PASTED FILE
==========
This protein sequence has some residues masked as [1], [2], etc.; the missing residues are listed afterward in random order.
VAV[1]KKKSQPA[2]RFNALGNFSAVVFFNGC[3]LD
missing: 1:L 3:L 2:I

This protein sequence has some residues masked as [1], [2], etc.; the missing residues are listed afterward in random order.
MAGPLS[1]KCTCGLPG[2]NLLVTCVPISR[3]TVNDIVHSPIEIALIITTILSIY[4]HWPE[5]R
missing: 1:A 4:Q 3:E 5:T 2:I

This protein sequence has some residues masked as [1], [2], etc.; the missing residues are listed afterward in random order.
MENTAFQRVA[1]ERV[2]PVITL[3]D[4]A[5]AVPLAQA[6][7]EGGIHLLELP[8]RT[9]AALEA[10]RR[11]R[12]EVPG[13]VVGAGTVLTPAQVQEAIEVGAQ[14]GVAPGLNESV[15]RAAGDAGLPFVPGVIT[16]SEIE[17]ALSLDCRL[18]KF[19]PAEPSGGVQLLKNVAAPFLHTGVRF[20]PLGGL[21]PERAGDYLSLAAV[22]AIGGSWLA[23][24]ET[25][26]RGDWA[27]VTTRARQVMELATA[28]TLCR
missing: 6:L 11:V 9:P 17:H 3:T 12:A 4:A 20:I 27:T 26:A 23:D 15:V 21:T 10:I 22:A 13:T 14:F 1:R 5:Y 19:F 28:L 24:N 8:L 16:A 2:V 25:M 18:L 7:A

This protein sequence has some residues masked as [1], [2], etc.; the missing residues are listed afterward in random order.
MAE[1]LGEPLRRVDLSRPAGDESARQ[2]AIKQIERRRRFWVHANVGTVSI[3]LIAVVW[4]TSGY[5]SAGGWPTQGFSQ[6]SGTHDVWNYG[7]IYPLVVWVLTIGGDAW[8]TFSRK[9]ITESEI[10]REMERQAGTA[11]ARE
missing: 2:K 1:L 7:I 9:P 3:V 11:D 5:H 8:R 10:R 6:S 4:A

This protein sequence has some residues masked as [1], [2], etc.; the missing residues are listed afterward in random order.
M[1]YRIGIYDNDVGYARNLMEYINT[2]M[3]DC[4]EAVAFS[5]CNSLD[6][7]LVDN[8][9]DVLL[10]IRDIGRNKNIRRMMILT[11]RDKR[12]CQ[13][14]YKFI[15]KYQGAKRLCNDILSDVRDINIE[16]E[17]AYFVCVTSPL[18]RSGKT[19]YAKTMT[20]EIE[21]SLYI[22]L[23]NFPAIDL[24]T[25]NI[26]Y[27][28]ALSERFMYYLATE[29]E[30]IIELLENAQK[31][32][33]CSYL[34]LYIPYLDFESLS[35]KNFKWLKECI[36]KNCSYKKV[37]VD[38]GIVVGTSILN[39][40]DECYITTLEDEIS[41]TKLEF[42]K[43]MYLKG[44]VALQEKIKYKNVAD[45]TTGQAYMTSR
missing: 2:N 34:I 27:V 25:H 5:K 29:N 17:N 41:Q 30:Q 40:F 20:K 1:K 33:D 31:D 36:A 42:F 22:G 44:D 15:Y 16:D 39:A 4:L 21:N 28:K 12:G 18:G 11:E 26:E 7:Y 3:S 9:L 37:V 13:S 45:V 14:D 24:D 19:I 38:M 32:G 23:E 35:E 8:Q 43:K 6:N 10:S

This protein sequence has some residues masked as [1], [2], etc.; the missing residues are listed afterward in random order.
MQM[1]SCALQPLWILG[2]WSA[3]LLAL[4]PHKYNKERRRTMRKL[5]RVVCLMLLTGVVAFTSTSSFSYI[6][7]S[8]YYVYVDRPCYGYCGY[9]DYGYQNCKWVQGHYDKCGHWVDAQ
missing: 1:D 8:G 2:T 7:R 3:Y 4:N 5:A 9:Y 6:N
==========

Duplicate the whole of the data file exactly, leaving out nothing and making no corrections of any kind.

This protein sequence has some residues masked as [1], [2], etc.; the missing residues are listed afterward in random order.
VAV[1]KKKSQPA[2]RFNALGNFSAVVFFNGC[3]LD
missing: 1:L 3:L 2:I

This protein sequence has some residues masked as [1], [2], etc.; the missing residues are listed afterward in random order.
MAGPLS[1]KCTCGLPG[2]NLLVTCVPISR[3]TVNDIVHSPIEIALIITTILSIY[4]HWPE[5]R
missing: 1:A 4:Q 3:E 5:T 2:I

This protein sequence has some residues masked as [1], [2], etc.; the missing residues are listed afterward in random order.
MENTAFQRVA[1]ERV[2]PVITL[3]D[4]A[5]AVPLAQA[6][7]EGGIHLLELP[8]RT[9]AALEA[10]RR[11]R[12]EVPG[13]VVGAGTVLTPAQVQEAIEVGAQ[14]GVAPGLNESV[15]RAAGDAGLPFVPGVIT[16]SEIE[17]ALSLDCRL[18]KF[19]PAEPSGGVQLLKNVAAPFLHTGVRF[20]PLGGL[21]PERAGDYLSLAAV[22]AIGGSWLA[23][24]ET[25][26]RGDWA[27]VTTRARQVMELATA[28]TLCR
missing: 6:L 11:V 9:P 17:H 3:T 12:A 4:A 20:I 27:T 26:A 23:D 15:V 21:T 10:I 22:A 13:T 14:F 1:R 5:Y 19:F 28:L 24:N 8:L 16:A 2:V 25:M 18:L 7:A

This protein sequence has some residues masked as [1], [2], etc.; the missing residues are listed afterward in random order.
MAE[1]LGEPLRRVDLSRPAGDESARQ[2]AIKQIERRRRFWVHANVGTVSI[3]LIAVVW[4]TSGY[5]SAGGWPTQGFSQ[6]SGTHDVWNYG[7]IYPLVVWVLTIGGDAW[8]TFSRK[9]ITESEI[10]REMERQAGTA[11]ARE
missing: 2:K 1:L 7:I 9:P 3:V 11:D 5:H 8:R 10:R 6:S 4:A

This protein sequence has some residues masked as [1], [2], etc.; the missing residues are listed afterward in random order.
M[1]YRIGIYDNDVGYARNLMEYINT[2]M[3]DC[4]EAVAFS[5]CNSLD[6][7]LVDN[8][9]DVLL[10]IRDIGRNKNIRRMMILT[11]RDKR[12]CQ[13][14]YKFI[15]KYQGAKRLCNDILSDVRDINIE[16]E[17]AYFVCVTSPL[18]RSGKT[19]YAKTMT[20]EIE[21]SLYI[22]L[23]NFPAIDL[24]T[25]NI[26]Y[27][28]ALSERFMYYLATE[29]E[30]IIELLENAQK[31][32][33]CSYL[34]LYIPYLDFESLS[35]KNFKWLKECI[36]KNCSYKKV[37]VD[38]GIVVGTSILN[39][40]DECYITTLEDEIS[41]TKLEF[42]K[43]MYLKG[44]VALQEKIKYKNVAD[45]TTGQAYMTSR
missing: 2:N 34:I 27:V 25:H 5:K 29:N 17:N 41:Q 30:Q 40:F 20:K 1:K 33:D 31:D 36:A 42:F 22:G 44:D 15:Y 16:D 39:A 4:L 21:N 28:K 12:G 18:G 11:E 26:E 7:Y 3:S 9:L 37:V 13:S 45:V 14:D 24:D 19:I 38:M 32:G 23:E 35:E 8:Q 43:K 6:N 10:S

This protein sequence has some residues masked as [1], [2], etc.; the missing residues are listed afterward in random order.
MQM[1]SCALQPLWILG[2]WSA[3]LLAL[4]PHKYNKERRRTMRKL[5]RVVCLMLLTGVVAFTSTSSFSYI[6][7]S[8]YYVYVDRPCYGYCGY[9]DYGYQNCKWVQGHYDKCGHWVDAQ
missing: 1:D 8:G 2:T 7:R 3:Y 4:N 5:A 9:Y 6:N